Food Labelling and Allergen Control

Health Canada, through the Food and Drug Act, regulates the labelling of food products in Canada. The Canadian Food Inspection Agency (CFIA) is the federal agency responsible for enforcing these regulations.

Nutrition Labelling Regulations  

In 2003, Health Canada amended the Food and Drug Regulations pertaining to nutrition labelling, nutrient content and health claims to be used on food labels or in advertisements.  Nutrition labelling became mandatory for most pre-packaged foods on December 12, 2005.  Smaller businesses* had until December 12, 2007 to comply with the new legislation.  The new legislation also included the provision of a Nutrition Facts table.

*Manufacturers who had gross revenues from food sales in Canada of less than $1 million in the 12-month period prior to December 12, 2002

Nutrition Facts Table

The 'Nutrition Facts' table is intended to provide more information to the consumers on the foods they buy and eat. Thus, they can compare this information and make healthier food choices. This information needs to be presented in a complete, consistent and easy-to-read format. To facilitate consistency on the tables, Health Canada had published The Compendium of Templates for 'Nutrition Facts' Tables (PDF 642KB), which includes templates of the various versions of the 'Nutrition Facts' table permitted by the Food and Drug Regulations on nutrition labelling.

The 'Nutrition Facts' table must provide information on calories and on the following 13 nutrients: fat, saturated fat, trans fat, cholesterol, sodium, carbohydrate, fibre, sugars, protein, vitamin A, vitamin C, calcium and iron.

The 'Nutrition Facts' table will appear on most pre-packaged products, but some exceptions include:

  • fresh fruit and vegetables
  • raw meat and poultry, except for ground meat and ground poultry
  • raw fish and seafood
  • food products prepared and sold in retail establishments (ex: sausages made at retail)
  • products with insignificant amounts of all 13 core nutrients in a normal serving
  • alcoholic beverages
  • individual servings of food intended for immediate consumption

More information on 'Nutrition Facts' table is at: nutrition labelling (CFIA)

Nutrient Content and Health Claims

Regulations for making nutrient content claims (ex: low in saturated fat, low sodium, etc) and for presenting this information properly on food labels are available at the Canadian Food Inspection Agency website.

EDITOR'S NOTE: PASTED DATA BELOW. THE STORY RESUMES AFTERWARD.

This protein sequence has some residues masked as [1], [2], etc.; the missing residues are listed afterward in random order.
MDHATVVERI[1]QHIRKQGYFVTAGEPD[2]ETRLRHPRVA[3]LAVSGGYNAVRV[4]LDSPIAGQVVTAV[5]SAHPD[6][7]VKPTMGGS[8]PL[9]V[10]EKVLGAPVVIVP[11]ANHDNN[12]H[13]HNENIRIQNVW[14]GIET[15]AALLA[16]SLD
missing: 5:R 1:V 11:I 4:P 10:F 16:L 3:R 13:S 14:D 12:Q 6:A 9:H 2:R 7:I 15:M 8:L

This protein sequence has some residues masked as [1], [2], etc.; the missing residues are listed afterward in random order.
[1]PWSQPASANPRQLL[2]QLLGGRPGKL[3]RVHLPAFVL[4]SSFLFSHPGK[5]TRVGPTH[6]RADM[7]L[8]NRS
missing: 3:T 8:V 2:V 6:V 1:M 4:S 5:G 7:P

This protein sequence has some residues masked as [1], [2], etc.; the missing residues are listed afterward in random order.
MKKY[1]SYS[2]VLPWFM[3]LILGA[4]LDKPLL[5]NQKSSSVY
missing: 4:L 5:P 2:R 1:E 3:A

Diet-related health claims, for foods products related to risk reduction of heart disease, cancer, osteoporosis and high blood pressure, are also being allowed for the first time in Canada. For more information on diet-related health claims visit the CFIA website.  

Lab Testing for Nutritional Content Claims

Several laboratories in Manitoba test for nutrition content on food products. A list of labs is included in the "Laboratory and Testing Resources section." This list is not complete and the laboratories are not endorsed by Manitoba Agriculture, Food and Rural Initiatives. The Canadian Food Inspection Agency recommends using an accredited laboratory that uses validated testing methods. A list of accredited labs can be accessed through the Standards Council of Canada (SCC) website at

Besides lab testing, nutrition labelling can be generated using the software Genesis R&D SQL, designed by ESHA Research. This software produces a nutrient fact table for food products based on a database comprised of 26,000 entries of raw materials, chemicals and food ingredients. The Food Development Centre in Portage la Prairie is one of the institutions that provide nutrition labelling services using this software.  

Ingredient Listing

In both Canada and the United States, all ingredients must be listed by their common name, in descending order of proportion. The list of ingredients must be complete, including potential allergenic ingredients. The size of the text and its position on the label are also regulated.  

Allergen Control

The presence of undeclared allergens in foods not only creates a risk of life-threatening allergic reactions in persons with allergies, but also can lead to costly recalls.

As a result of the high risk of some allergic reactions, food processors must declare on the label any of the following foods, or any protein-containing derivatives of these if added as an ingredient in pre-packaged foods:

  • mustard seed
  • peanuts
  • tree nuts
  • sesame
  • sulphites
  • milk
  • eggs
  • fish, crustaceans and shellfish
  • soy
  • wheat  

On February 16, 2011, Health Canada published its final amendments to labelling requirements for priority food allergens, gluten sources and added sulphites. These amendments will become mandatory on August 04, 2012. Health Canada is now urging food manufacturers and importers to declare priority food allergens, gluten sources and added sulphites on food labels without exception, either in the list of ingredients or in a statement such as "Contains". Mustard seed is added to the regulatory definition of food allergen.

For more information on food allergens and how to manage an allergen risk in food products, visit CFIA website.

Where to Obtain More Information on Food Labelling

To obtain additional information on labelling and claims please visit the Canadian Food Inspection Agency (CFIA) web site or contact CFIA office at (204) 983-2220 -269 Main Street, Room 613, Winnipeg, MB R3C 1B2.

For further information on food labelling, including proposed enhanced labelling initiatives to make label declaration of priority allergens mandatory, please visit the Health Canada website.  


Please click on the following for information on labelling.


For more information email the Food Safety and Inspection Branch or call 204-795-8418 in Winnipeg.